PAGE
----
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Re: ROTH IRA for children

Post by pshonore »

StealthRabbit wrote: Sat Oct 28, 2017 11:18 am
Bonnan wrote: Sat Oct 28, 2017 10:15 am Stealthrabbitt, How did the kids have earned income with a W2? Please clue me in.
They filed income on my 1040, Up to $14k iirc...
1) we had rental props they worked on
2) farm income / 4-H
3) working for neighbors
4) their own businesses (very common for home schoolers) ez to do with eBay / farmers markets / on-line retailing.
5) working for neighbors

Their ROTHs were ‘Guardian’ till age 18

FAFSA exemption is a very big deal. Otherwise 100% of student’s savings is ‘attachable’. I never understood why FAFSA did not include student retirement accounts.... but I didn’t raise the question :moneybag
Please tell us how they filed "income" on your 1040 and were able to open Roth accounts. Any kid contributing to a Roth should file their own tax return documenting the income, which effectively means the IRS cannot question that down the road.
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Re: Roth IRA for children

Post by LadyGeek »

The wiki has some background info: Kiddie tax
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Re: Roth IRA for children

Post by StealthRabbit »

LadyGeek wrote: Sat Oct 28, 2017 11:35 am The wiki has some background info: Kiddie tax
As per accounting practices.... and our accountant.... their income shows up itemized under our return, as they were under the threshhold required for filing (until age 15 or so). Once they met the threshhold for filing, they filed their own 1040’s.

I was not impressed to have them on my forms, and me paying a marginal rate for their earnings; but that is what was required at the time.

We file lots of forms (6) Llc’s + Farm + RE investments and 1031’s ... so I didn’t welcome the extra work, but felt it worthwhile for the kids to get full IRA contributions since age 12.
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Re: ROTH IRA for children

Post by Spirit Rider »

pshonore wrote: Sat Oct 28, 2017 11:30 am
StealthRabbit wrote: Sat Oct 28, 2017 11:18 am
Bonnan wrote: Sat Oct 28, 2017 10:15 am Stealthrabbitt, How did the kids have earned income with a W2? Please clue me in.
They filed income on my 1040, Up to $14k iirc...
1) we had rental props they worked on
2) farm income / 4-H
3) working for neighbors
4) their own businesses (very common for home schoolers) ez to do with eBay / farmers markets / on-line retailing.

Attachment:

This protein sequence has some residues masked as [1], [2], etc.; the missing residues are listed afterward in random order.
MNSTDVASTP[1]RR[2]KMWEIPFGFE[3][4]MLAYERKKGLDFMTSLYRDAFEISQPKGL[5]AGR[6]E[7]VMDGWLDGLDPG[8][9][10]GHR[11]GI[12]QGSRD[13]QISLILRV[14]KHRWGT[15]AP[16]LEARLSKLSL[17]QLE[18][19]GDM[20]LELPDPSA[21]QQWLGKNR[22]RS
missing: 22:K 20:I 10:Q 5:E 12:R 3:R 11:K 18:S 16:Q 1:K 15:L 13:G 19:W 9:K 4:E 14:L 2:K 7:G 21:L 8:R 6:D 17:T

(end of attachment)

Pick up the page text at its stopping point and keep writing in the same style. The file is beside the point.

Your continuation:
5) working for neighbors

Their ROTHs were ‘Guardian’ till age 18

FAFSA exemption is a very big deal. Otherwise 100% of student’s savings is ‘attachable’. I never understood why FAFSA did not include student retirement accounts.... but I didn’t raise the question :moneybag
Please tell us how they filed "income" on your 1040 and were able to open Roth accounts. Any kid contributing to a Roth should file their own tax return documenting the income, which effectively means the IRS cannot question that down the road.
I agree mostly with what you are saying. You can only elect to file a minor child's investment income on your own tax return.

A minor child must file their own tax return if they have reportable earned income. This is tips not reported on a W-2, self-employment net earnings >= $400 or W-2 wages > the standard deduction (2017 = $6,350).

However, there is no need to file a tax return if they had no income taxes withheld and they didn't meet one of the above criteria. The W-2 will provide sufficient proof of compensation for the Roth IRA contribution.

In fact, when I helped one of my girls file her first tax return with no income tax withholding and < the standard deduction, the IRS sent a letter saying it was not necessary and please don't use government resources unnecessarily.
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JimmyJim
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Re: Roth IRA for children

Post by JimmyJim »

LadyGeek wrote: Sat Oct 28, 2017 11:28 am I fixed the spelling in the thread title: "ROTH" to "Roth". The Roth IRA was named after a senator. It's not an acronym.
Named after US Senator William Roth, Roth IRAs were established by the Taxpayer Relief Act of 1997.
Thanks for that clarification!
TravelforFun
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Re: Roth IRA for children

Post by TravelforFun »

My 14-year-old grandson has been taking care of my yard and doing chores around my house for the last two years. I pay him $50 a week, 52 weeks a year. I give him a 1099 form, pay his taxes on the 1099, and add $2,500 a year to his Roth account which is 100% stock. As he gets older, I'll get him to do more, pay him more, and add more to his Roth. I'll also teach him how to manage his assets.